Eager to get students to look beyond their textbooks, Anne Arundel County school officials will offer high school credit next fall at some schools to those who conduct cutting-edge research.
With the change, students who have taken biology or will be enrolled in biology as freshmen will be able to take the science research class. Students also will be able to explore topics in mathematics, computer science, engineering or social sciences, said Rochelle Slutskin, coordinator of science for Anne Arundel schools.
The course is intended to help prepare students to enter regional and national science competitions.
Students, parents and teachers had sought opportunities for students to build research skills outside core science courses, Slutskin said.
The course will be offered based on student interest and would count as half a science elective credit, she said. It would follow the guidelines of the Intel International Science and Engineering Fair, which is affiliated with local and regional science fairs.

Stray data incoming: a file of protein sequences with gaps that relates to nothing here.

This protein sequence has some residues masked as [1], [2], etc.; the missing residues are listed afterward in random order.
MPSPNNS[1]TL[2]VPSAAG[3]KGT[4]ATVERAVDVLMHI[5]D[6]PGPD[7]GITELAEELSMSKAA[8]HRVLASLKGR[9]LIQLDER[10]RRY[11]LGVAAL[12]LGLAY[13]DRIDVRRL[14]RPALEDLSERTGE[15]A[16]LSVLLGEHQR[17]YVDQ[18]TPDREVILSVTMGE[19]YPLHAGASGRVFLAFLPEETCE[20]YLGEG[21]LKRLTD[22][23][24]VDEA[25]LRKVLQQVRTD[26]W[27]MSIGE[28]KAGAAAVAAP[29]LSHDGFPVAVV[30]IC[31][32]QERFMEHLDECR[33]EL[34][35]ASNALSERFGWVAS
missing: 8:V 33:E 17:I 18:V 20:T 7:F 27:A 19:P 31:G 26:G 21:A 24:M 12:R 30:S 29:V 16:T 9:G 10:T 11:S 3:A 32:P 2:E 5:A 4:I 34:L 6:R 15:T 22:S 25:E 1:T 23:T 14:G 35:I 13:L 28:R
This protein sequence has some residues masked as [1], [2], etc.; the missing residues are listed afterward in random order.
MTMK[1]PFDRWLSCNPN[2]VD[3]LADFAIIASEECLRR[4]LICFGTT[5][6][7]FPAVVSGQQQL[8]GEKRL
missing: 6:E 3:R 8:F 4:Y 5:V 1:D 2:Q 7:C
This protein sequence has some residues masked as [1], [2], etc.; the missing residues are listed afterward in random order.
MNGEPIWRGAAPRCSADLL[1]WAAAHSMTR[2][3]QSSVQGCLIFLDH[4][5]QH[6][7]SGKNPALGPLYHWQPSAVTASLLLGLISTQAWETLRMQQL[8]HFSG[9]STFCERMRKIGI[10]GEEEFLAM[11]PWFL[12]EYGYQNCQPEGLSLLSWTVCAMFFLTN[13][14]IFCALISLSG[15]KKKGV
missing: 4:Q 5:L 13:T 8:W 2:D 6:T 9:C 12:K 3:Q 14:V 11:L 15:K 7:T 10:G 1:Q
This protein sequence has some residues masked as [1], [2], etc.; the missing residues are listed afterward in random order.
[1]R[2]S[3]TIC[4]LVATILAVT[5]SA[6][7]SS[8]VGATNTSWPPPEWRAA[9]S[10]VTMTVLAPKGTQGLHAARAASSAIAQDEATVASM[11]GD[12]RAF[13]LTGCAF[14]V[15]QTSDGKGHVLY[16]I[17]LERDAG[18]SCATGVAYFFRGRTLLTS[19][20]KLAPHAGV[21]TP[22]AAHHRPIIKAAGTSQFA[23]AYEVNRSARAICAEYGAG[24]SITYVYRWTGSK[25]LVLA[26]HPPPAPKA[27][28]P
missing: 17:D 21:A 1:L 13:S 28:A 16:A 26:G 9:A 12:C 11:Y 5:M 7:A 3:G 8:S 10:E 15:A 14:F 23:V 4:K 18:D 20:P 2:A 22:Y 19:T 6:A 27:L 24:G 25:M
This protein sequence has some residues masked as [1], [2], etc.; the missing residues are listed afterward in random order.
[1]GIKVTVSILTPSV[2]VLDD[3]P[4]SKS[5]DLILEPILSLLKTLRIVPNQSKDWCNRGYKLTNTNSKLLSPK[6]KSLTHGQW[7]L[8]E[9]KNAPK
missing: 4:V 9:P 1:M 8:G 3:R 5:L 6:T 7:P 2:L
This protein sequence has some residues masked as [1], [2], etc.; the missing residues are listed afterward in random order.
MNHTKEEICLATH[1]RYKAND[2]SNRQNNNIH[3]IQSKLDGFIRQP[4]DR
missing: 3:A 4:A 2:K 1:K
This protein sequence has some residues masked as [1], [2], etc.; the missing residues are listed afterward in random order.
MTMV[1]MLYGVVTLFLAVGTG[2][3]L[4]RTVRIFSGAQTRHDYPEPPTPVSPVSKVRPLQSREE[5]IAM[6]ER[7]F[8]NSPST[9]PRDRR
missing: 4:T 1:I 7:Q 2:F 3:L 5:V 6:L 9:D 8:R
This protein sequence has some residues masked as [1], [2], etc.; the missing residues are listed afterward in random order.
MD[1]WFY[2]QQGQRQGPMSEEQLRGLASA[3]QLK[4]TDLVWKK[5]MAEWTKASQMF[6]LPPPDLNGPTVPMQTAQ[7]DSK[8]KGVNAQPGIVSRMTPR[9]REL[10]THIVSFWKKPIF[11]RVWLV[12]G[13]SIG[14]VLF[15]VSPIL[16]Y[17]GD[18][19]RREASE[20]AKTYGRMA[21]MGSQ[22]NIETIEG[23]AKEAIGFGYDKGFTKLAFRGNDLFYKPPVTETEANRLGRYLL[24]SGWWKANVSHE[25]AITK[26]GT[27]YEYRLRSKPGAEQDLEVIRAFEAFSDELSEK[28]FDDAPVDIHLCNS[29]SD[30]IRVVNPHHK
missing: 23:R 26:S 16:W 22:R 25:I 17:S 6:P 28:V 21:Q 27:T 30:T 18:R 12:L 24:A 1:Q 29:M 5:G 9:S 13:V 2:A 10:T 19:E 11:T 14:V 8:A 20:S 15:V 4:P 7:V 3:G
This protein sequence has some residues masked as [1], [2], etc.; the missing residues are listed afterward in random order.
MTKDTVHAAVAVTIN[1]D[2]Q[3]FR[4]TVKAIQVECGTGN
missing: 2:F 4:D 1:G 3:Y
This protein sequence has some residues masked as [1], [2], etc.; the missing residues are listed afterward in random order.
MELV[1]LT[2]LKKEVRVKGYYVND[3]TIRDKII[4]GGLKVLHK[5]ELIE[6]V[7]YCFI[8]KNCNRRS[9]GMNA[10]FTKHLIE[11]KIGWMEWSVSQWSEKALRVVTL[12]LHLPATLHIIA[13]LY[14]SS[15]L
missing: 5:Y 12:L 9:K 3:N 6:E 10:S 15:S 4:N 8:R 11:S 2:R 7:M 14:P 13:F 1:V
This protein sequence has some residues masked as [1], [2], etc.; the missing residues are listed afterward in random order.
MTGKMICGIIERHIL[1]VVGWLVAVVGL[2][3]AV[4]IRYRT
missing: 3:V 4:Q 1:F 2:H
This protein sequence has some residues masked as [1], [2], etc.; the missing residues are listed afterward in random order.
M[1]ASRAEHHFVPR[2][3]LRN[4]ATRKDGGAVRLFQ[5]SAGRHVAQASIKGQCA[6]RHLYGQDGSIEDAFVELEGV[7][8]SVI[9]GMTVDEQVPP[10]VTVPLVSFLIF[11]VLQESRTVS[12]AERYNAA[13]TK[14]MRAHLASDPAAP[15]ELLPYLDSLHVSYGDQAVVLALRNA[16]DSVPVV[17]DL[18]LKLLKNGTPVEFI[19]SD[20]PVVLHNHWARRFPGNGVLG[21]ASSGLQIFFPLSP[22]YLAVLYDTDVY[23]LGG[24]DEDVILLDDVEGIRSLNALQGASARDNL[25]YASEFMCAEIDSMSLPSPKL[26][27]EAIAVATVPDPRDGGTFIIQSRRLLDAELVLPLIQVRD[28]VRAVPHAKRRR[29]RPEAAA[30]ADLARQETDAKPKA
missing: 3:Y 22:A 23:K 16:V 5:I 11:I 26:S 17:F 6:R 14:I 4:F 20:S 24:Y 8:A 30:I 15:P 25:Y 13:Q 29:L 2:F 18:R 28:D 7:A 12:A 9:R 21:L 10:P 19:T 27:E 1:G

Offering the class would support Superintendent Eric J. Smith's goal of having 20 percent of county 11th-graders participate in a regional, state or national competition by 2007.
Independent research courses teach students how to write and present their projects, said Melanie Jacobs Krieger, a Long Island, N.Y., school district administrator. She taught research courses for 20 years and wrote a book for school leaders about starting science research programs.
"This is not a course where you sit in your seats and take notes," she said.
Most school districts in the Baltimore area offer similar courses for credit, although some are open only to those at magnet schools or in gifted-and-talented programs.